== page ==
The Independent London Newspaper
24th March 2019

THIN RED LINE: Why were fire engines missing? The question Boris must answer

    The fire in Finchley Road last week

    Published: 5 November, 2015

    MORE than a dozen fire engines that could have provided vital assistance as two fires raged in Camden at the same time – one of which saw a man jump to his death in a bid to escape his smoke-filled flat – were lying unused after Boris Johnson personally intervened to prevent them being returned to fire stations, it has been claimed. 

    The vehicles, which were taken out of service two years ago to provide cover when firefighters went on strike over changes to their pensions, were due to be returned this summer. 

    But the Mayor of London issued a direct order preventing the 13 engines being handed back to the London Fire Brigade and demanding a report be commissioned to see if they could be scrapped altogether to save £11million. 

    Union chiefs have told the New Journal that, had the engines, which include one from nearby Holloway Fire Station, been returned as planned, they would have been on hand to help tackle the fire which burned for more than 80 hours at a parade of shops and flats in Finchley Road and a blaze at a sheltered housing block in Camden Road, Camden Town, where an elderly man was said by witnesses to have jumped from a window.

    Last week's Camden New Journal as tough questions emerge for London Mayor Boris Johnson

    Paul Embery, London head of the Fire Brigades Union (FBU), said: “The events last week in Camden proved that you can’t continue to run down fire cover in London, without serious consequences. We have got people dying, literally. People are dying because fire engines are not getting there in time, so to say that we can easily do away with 13 appliances is plainly a nonsense.”

    The homes of 25 people were gutted in Finchley Road, with 10 fire engines and more than 60 firefighters on the scene at the height of the blaze. At the same time, a man named locally as Mr Yip died at a sheltered housing block in Camden Road as fire engines took more than double the six-minute target time to reach him.

    The FBU said that, without cuts to the service last year that saw 10 stations closed, including Belsize and Clerkenwell, they “may have been able to mobilise fire crews 

    to Camden Road in time to save the man’s life”. 

    One firefighter told the New Journal: “It’s absolutely tragic. So awful to think we might have saved that poor man if Belsize was open.”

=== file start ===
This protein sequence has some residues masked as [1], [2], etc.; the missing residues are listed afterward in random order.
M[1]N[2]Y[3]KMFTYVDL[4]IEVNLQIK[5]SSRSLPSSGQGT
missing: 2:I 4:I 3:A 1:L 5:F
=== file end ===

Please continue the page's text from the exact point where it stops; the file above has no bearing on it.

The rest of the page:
Neighbours of the man, who knew him only as Mr Yip, said he was left with “no option” but to jump as his room at the sheltered housing block filled with smoke. 

    A spokesman for the LFB said that the investigation into the death would be led by the coroner. The opening of an inquest at St Pancras Coroner’s Court has been delayed as staff attempt to contact Mr Yip’s family, believed to be living in China. 

    In June, after negotiations between the FBU and the LFB, 13 engines were set to be returned to service, but the move was blocked by Mr Johnson with a last-minute mayoral directive issued on June 15.

    The engines are believed to be lying unused at a Territorial Army base in Croydon.

    The FBU said that Mr Johnson acted in the days before the engines were due to be returned because he “would have calculated that, politically, it would be more convenient to scrap the appliances while they were away from their stations rather than swipe them after they had been returned”. 

    The union added that it “would not cost the brigade a penny” to return the engines.  

    Labour Assembly member Andrew Dismore, who chairs the London Fire and Emergency Planning Authority’s resource committee, said: “I am preparing a budget that will not require the cut of 13 fire engines, but I’m pretty sure that the mayor will overrule it and demand the removal of the 13 engines permanently.”

    A letter, signed by Mr Johnson, justifying the decision at the time, 

    said: “The performance of the LFB has been strong in the period in which those 13 appliances have not been available. 

    “This has led the Mayor to raise the prospect of the financial savings being achieved by decommissioning the 13 appliances.” 

    The mayor’s office did not respond this week when asked to comment on the FBU claim that the 13 engines would have proved vital in covering the two fires last Monday. 



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